In database design, it is a good practice to have a primary key for each table. There are two ways to specify a primary key: The first is to use part of the data as the primary key. For example, a table that includes information on employees may use Social Security Number as the primary key. This type of key is called a natural key. The second is to use a new field with artificially-generated values whose sole purpose is to be used as a primary key. This is called a surrogate key.
A surrogate key has the following characteristics:
Composite key, or composite primary key, refers to cases where more than one column is used to specify the primary key of a table. In such cases, all foreign keys will also need to include all the columns in the composite key. Note that the columns that make up a composite key can be of different data types.
Below is the SQL syntax for specifying a composite key:
The matchup for Super Bowl XLVII (47) has been set: San Francisco 49ers vs Baltimore Ravens.
The 49ers were the NFC West Champion and was the #2 seed in the NFC. They reached the Super Bowl by first beating the Green Bay Packers, 45-31, where quarterback Colin Kaepernick ran wild and set a playoff rushing record for quarterbacks. In the NFC Championship Game, the 49ers went to Atlanta and was able to overcome Atlanta’s strong passing game in the first half to win, 28-24.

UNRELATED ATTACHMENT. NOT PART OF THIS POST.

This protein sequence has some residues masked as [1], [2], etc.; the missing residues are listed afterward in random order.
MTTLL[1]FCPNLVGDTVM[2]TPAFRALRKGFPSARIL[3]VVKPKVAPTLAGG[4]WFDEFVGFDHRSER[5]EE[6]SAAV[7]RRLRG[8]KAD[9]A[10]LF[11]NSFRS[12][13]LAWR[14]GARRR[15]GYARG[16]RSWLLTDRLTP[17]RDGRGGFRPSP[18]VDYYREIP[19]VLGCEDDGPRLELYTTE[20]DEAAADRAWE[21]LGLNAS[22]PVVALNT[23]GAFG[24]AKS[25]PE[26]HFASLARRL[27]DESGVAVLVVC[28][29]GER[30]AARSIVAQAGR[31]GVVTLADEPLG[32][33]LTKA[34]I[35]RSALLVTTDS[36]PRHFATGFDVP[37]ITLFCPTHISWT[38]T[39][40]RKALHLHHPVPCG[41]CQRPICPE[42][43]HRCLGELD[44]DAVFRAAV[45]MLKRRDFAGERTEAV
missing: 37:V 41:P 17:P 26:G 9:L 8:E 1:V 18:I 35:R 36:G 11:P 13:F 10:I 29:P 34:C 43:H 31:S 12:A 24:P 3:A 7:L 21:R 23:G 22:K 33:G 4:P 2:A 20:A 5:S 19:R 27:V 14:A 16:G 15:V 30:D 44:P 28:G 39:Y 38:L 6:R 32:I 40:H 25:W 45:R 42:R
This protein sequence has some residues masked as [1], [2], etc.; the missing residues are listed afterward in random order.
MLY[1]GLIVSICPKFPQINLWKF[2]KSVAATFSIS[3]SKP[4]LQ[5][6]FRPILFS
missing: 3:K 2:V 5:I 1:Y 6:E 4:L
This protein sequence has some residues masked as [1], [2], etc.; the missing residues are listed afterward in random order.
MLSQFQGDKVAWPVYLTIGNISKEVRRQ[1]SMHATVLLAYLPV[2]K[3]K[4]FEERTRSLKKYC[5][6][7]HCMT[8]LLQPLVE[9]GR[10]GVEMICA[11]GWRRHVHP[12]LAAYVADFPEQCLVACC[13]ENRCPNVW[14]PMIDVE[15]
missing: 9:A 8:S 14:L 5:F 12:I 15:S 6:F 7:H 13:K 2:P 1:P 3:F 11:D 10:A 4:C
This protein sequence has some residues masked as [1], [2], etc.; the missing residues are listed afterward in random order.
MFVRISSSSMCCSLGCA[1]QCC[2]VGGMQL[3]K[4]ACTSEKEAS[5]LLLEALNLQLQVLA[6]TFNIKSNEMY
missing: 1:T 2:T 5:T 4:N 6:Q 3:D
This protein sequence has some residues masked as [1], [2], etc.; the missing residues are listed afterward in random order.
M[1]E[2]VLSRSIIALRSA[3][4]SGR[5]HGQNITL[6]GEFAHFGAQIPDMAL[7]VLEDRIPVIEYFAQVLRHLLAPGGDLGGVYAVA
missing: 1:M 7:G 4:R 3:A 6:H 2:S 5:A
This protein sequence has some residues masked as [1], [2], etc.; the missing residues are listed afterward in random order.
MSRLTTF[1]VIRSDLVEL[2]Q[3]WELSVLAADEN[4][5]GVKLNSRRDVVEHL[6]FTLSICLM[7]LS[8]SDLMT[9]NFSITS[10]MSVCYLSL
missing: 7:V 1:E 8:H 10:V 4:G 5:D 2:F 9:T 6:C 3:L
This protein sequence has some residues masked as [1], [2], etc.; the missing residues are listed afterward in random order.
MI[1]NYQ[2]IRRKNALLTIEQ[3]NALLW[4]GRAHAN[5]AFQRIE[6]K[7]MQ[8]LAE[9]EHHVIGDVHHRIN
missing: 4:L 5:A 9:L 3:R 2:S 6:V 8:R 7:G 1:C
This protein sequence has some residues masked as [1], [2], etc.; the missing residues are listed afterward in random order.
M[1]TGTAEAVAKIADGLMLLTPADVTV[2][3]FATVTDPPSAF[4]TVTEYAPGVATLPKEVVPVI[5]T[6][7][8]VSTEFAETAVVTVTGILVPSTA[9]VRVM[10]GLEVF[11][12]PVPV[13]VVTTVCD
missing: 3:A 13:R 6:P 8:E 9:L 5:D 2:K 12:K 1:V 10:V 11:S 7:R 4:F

Sometimes, it may be necessary to rename a table. There is no standard way to rename a table, and the implementation varies by RDBMS. Below we discuss how we can rename a table in MySQL, Oracle, and SQL Server.
In MySQL, we can rename a table using one of the following methods:
RENAME OLD_TABLE_NAME TO NEW_TABLE_NAME
ALTER TABLE OLD_TABLE_NAME
RENAME TO NEW_TABLE_NAME